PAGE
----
On On the Sensations of Tone, Tom Heasley used electronics to make his tuba sound like a didjeridoo. For Desert Triptych, he went straight for the Aboriginal instrument. This album consists of three long multi-track improvisations, recorded live by Andrew Mittelman at two performances in August of 2003 and later mixed and mastered by ambient icon Robert Rich, who had also contributed to the technical aspects of On the Sensations of Tone. Using the didjeridoo, his voice, and electronics, Heasley weaves slow-moving meditative pieces. The pristine sound quality allows the listener to dive deep into these rich drones. The buzzing quality of the didjeridoo and the aerial chants blend and interact with one another, completed by effects (mostly delays). The three pieces are very much alike, forming a larger work in three movements. "29 Palms" reaches a higher level of bliss, mostly because it is more generous in wordless vocals. "Solitude," clocking in at slightly under half an hour, is highly suitable for meditation, but a bit too still for an attentive listen. Nevertheless, the album provides a very relaxing listen with excellent sound quality. Bad mixing or a lack of commitment from the artist can easily mar an album like this. This is clearly not the case here. Rich's mix is simply gorgeous and Heasley stays on track throughout the performances, Desert Triptych succeeds in conveying the image its title and cover artwork (a photograph of cacti in the desert) are aiming for.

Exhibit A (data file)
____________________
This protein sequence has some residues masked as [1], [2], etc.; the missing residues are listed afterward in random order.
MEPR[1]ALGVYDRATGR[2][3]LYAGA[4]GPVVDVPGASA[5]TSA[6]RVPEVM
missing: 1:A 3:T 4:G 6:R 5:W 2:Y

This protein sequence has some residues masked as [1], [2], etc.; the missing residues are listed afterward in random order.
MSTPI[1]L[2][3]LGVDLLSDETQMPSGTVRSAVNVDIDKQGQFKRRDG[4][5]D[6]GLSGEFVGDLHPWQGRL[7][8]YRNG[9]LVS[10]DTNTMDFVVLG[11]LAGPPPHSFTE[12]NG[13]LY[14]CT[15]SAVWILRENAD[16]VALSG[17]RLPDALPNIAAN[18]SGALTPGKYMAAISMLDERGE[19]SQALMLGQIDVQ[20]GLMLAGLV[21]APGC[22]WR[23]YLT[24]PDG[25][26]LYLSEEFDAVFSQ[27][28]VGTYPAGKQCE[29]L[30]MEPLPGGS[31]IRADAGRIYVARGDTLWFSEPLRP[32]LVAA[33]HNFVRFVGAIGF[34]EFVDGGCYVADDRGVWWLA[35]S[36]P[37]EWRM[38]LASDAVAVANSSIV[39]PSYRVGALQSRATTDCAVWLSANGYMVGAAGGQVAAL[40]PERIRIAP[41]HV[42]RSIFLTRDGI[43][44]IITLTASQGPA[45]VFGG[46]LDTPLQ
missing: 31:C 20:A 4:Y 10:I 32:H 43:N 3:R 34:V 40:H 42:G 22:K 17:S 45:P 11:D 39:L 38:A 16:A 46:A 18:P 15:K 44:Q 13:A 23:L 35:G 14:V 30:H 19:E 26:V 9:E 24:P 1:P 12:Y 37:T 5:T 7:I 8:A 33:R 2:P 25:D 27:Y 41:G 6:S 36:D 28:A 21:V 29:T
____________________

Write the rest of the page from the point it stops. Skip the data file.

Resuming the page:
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AllMusic Review by François Couture